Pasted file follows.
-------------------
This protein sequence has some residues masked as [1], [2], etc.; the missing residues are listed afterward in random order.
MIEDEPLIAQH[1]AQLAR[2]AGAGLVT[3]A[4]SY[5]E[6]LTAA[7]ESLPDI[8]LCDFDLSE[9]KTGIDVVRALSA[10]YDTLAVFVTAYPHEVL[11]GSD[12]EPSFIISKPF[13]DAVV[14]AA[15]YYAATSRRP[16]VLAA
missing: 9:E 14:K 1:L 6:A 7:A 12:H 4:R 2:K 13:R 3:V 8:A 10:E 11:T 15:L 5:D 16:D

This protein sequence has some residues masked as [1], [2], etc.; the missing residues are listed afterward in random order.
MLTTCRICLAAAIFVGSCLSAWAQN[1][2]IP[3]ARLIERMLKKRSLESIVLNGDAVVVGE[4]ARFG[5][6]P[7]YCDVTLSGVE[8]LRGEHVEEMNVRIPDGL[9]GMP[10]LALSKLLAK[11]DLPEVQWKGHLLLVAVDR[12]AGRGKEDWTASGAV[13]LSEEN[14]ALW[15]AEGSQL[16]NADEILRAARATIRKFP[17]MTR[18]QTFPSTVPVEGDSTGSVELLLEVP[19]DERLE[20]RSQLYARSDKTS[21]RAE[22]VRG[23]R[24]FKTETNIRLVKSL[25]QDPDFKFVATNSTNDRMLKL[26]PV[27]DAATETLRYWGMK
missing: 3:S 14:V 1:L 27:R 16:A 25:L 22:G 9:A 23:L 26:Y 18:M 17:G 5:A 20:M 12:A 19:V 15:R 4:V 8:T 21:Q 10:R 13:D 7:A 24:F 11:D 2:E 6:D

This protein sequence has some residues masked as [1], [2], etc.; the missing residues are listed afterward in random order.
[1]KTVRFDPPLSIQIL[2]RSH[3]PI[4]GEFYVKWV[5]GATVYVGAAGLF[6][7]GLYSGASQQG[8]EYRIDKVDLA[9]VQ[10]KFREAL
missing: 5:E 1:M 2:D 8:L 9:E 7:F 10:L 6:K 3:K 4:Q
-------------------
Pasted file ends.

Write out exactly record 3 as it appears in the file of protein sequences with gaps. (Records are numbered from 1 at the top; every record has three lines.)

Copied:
This protein sequence has some residues masked as [1], [2], etc.; the missing residues are listed afterward in random order.
[1]KTVRFDPPLSIQIL[2]RSH[3]PI[4]GEFYVKWV[5]GATVYVGAAGLF[6][7]GLYSGASQQG[8]EYRIDKVDLA[9]VQ[10]KFREAL
missing: 5:E 1:M 2:D 8:L 9:E 7:F 10:L 6:K 3:K 4:Q